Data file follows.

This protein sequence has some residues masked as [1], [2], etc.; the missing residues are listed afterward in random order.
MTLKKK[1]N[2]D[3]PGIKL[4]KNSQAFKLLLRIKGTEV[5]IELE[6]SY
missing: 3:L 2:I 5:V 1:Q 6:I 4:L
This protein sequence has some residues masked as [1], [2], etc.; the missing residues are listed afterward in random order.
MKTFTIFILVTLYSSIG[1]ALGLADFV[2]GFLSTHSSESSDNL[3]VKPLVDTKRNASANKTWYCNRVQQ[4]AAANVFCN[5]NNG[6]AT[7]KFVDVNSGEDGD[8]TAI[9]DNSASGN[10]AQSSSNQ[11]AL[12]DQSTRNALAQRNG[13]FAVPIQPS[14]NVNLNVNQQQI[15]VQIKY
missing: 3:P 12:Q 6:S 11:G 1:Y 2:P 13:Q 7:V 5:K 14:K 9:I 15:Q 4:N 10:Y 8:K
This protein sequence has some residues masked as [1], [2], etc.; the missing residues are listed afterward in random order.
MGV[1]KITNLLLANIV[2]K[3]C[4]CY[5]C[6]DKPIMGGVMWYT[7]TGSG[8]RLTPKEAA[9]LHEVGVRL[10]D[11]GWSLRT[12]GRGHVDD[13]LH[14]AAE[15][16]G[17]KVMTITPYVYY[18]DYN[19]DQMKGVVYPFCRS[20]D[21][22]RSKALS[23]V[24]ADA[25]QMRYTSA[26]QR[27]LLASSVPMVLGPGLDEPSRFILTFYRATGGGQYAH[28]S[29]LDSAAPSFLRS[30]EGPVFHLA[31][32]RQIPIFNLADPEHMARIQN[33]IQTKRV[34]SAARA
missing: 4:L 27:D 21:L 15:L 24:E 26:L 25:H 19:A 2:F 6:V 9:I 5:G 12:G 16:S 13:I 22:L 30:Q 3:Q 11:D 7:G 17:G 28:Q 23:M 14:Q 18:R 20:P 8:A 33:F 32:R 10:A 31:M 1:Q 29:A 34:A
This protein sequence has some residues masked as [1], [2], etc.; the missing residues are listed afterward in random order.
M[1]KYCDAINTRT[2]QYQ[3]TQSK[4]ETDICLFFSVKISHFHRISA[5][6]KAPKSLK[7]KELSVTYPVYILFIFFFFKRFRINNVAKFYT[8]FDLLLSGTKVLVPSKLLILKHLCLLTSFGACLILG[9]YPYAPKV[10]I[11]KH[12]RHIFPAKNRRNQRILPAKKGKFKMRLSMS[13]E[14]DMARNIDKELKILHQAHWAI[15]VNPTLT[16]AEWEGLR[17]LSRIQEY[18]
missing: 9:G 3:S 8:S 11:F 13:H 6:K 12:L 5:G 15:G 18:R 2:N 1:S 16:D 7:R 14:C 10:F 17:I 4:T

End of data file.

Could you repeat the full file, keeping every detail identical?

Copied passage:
This protein sequence has some residues masked as [1], [2], etc.; the missing residues are listed afterward in random order.
MTLKKK[1]N[2]D[3]PGIKL[4]KNSQAFKLLLRIKGTEV[5]IELE[6]SY
missing: 3:L 2:I 5:V 1:Q 6:I 4:L
This protein sequence has some residues masked as [1], [2], etc.; the missing residues are listed afterward in random order.
MKTFTIFILVTLYSSIG[1]ALGLADFV[2]GFLSTHSSESSDNL[3]VKPLVDTKRNASANKTWYCNRVQQ[4]AAANVFCN[5]NNG[6]AT[7]KFVDVNSGEDGD[8]TAI[9]DNSASGN[10]AQSSSNQ[11]AL[12]DQSTRNALAQRNG[13]FAVPIQPS[14]NVNLNVNQQQI[15]VQIKY
missing: 3:P 12:Q 6:S 11:G 1:Y 2:P 13:Q 7:V 5:K 14:K 9:I 15:Q 4:N 10:Y 8:K
This protein sequence has some residues masked as [1], [2], etc.; the missing residues are listed afterward in random order.
MGV[1]KITNLLLANIV[2]K[3]C[4]CY[5]C[6]DKPIMGGVMWYT[7]TGSG[8]RLTPKEAA[9]LHEVGVRL[10]D[11]GWSLRT[12]GRGHVDD[13]LH[14]AAE[15][16]G[17]KVMTITPYVYY[18]DYN[19]DQMKGVVYPFCRS[20]D[21][22]RSKALS[23]V[24]ADA[25]QMRYTSA[26]QR[27]LLASSVPMVLGPGLDEPSRFILTFYRATGGGQYAH[28]S[29]LDSAAPSFLRS[30]EGPVFHLA[31][32]RQIPIFNLADPEHMARIQN[33]IQTKRV[34]SAARA
missing: 4:L 27:D 21:L 15:L 24:E 26:L 25:H 19:A 2:F 6:V 9:I 5:G 12:G 16:S 13:I 22:L 30:Q 3:Q 11:D 7:G 17:G 28:Q 23:M 14:Q 18:R 20:P 8:A 33:F 32:R 10:A 31:M 1:Q 29:A 34:A
This protein sequence has some residues masked as [1], [2], etc.; the missing residues are listed afterward in random order.
M[1]KYCDAINTRT[2]QYQ[3]TQSK[4]ETDICLFFSVKISHFHRISA[5][6]KAPKSLK[7]KELSVTYPVYILFIFFFFKRFRINNVAKFYT[8]FDLLLSGTKVLVPSKLLILKHLCLLTSFGACLILG[9]YPYAPKV[10]I[11]KH[12]RHIFPAKNRRNQRILPAKKGKFKMRLSMS[13]E[14]DMARNIDKELKILHQAHWAI[15]VNPTLT[16]AEWEGLR[17]LSRIQEY[18]
missing: 9:G 3:S 8:S 11:F 13:H 6:K 12:L 5:G 15:G 18:R 2:N 1:S 16:D 7:R 14:C 10:F 17:I 4:T